Evolving Strategies in IBD: Targeting Learning to Close Gaps and Improve Outcomes

Gastroenterology
Curriculum:
Evolving Diagnostic and Treatment Strategies in Inflammatory Bowel Disease
Credits:
0.5 AAFP Prescribed Credit(s) 0.5 AANP Contact Hours 0.5 AMA PRA Category 1 Credit(s)™
Launch Date:
October 18, 2016
Expiration Date:
The accreditation for this activity has expired.

Primary Audience:

Primary care physicians; gastroenterologists; nurse practitioners (NPs); physician assistants (PAs); and other clinicians.

Relevant Terms:

Inflammatory bowel disease; irritable bowel syndrome; abdominal pain; chronic diarrhea

Gerald W. Dryden, MD, PhD

Gerald W. Dryden, MD, PhD
Professor of Medicine and Bioengineering
Director, Clinical Trials Unit
University of Louisville
Louisville, KY

Dr. Gerald W. Dryden is a Professor of Medicine and Bioengineering and the Director of the Clinical Trials Unit at the University of Louisville.  He joined the faculty of the University of Louisville after completing his residency, fellowship and obligated service with the US Navy. Dr. Dryden has been a practicing gastroenterologist for 17 years, and has had a focus in inflammatory bowel disease and GI immunology for the past 10 years. He also has a strong interest in innovation and improving clinical practice.
 
Dr. Dryden’s undergraduate degree, a Bachelor of Science in Agronomy, was earned from the University of Kentucky College of Agriculture. He then graduated from the University of Kentucky College of Medicine and began an eight-year period of active duty service with the US Navy. While in the Navy, he completed a residency in Internal Medicine and a fellowship in Gastroenterology. During his tenure at the University of Louisville, he received additional training, including a Master of Science in Public Health, a Master of Science in Microbiology and Immunology and a PhD in Microbiology and Immunology.
 
1. Recognize the conditions referred to as inflammatory bowel disease (IBD), and evaluate the degree of severity based on clinical measures of disease activity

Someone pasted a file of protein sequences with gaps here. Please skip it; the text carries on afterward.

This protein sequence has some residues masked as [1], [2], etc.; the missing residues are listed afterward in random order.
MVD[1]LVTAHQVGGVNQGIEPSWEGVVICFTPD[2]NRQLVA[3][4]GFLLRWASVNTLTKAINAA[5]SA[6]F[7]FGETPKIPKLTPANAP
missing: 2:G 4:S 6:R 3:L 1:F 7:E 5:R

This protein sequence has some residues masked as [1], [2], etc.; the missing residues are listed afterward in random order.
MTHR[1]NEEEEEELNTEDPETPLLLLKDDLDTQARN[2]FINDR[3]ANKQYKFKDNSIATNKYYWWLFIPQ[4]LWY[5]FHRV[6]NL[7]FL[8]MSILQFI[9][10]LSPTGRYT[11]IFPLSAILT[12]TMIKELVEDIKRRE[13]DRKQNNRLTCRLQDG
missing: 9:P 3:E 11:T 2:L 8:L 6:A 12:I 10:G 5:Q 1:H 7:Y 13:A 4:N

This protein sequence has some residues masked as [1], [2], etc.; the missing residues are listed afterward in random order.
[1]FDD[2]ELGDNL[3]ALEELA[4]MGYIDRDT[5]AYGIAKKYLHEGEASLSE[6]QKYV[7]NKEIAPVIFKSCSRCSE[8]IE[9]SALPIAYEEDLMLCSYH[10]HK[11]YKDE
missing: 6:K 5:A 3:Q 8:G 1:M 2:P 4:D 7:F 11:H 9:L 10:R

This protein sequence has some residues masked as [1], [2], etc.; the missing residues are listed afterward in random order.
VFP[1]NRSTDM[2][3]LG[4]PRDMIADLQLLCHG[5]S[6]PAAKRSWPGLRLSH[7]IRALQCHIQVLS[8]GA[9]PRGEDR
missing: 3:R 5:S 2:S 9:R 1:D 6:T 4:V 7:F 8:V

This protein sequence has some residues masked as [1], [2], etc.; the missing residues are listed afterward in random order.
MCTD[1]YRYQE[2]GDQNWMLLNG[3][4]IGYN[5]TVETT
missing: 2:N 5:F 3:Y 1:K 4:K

2. Match appropriate pharmacologic therapeutic strategies to clinical IBD presentations to maximize outcomes while minimizing toxicity
3. Identify patients who are at high risk of complications from IBD and who may benefit from new mechanisms of action in IBD therapy
4. Employ approaches to optimize benefits from IBD treatment options and facilitate adherence

Planning Committee
Gregg Sherman, MD
Family Practice
Plantation, FL
 
Harvey C. Parker, Ph.D., CCMEP
National Association for Continuing Education
Plantation, FL
 
Joshua Kilbridge, President
Kilbridge Associates
San Francisco, CA
 
PROGRAM OVERVIEW:
Inflammatory bowel disease (IBD) is a term that encompasses chronic inflammatory disorders of the bowel, the most common of these being ulcerative colitis (UC) and Crohn's disease (CD). As many as 1.5 million persons in the United States may suffer from IBD accounting for over 700,000 physician visits, 100,000 hospitalizations, and disability in 119,000 patients every year in the United States. IBD is associated with an overall health care cost of more than $1.7 billion and adversely affects the quality of life of both patients and their families.
 
Several diseases may mimic IBD clinically, and careful and repeated evaluations, as necessary, can reduce the likelihood of misdiagnosis. Even if clinical, radiographic, endoscopic, and histologic criteria are applied, the diagnosis of UC and CD is in doubt in 15% of the cases at initial presentation. In patients with UC having colectomy and ileal-pouch anal anastomosis, the diagnosis is subsequently changed to CD in 3% to 7% of the cases. Providing medical care for IBD patients can be complex, requiring strategies for inducing and maintaining disease remission as well as monitoring for intestinal and extraintestinal complications of the diseases and prescribed therapies. Standardized algorithms on care for IBD patients do not exist, resulting in variations in the quality of care, which include underuse, overuse, or misuse of medical services.
 
This program will help to bridge the knowledge and performance gaps related to identification, and management of Inflammatory Bowel Disease.  This educational initiative offers a two-phased curriculum. Phase 1 will offer a Self Assessment Program (SAP) to allow learners to assess their knowledge and skills in this area, compare their selections and scores with all other learners to date, and review commentary from the faculty.  The goal of the SAP is to make learners aware of their strengths and weaknesses in this subject area.
 
A second activity utilizing a case-based interactive structure will be developed in Phase 2 focused on these drivers.   This two-phased approach incorporating these statistical techniques will not only provide the stakeholders of this curriculum with the guidance to create an activity that will have optimal impact on clinical behavior, but will significantly impact the development of future curricula as well.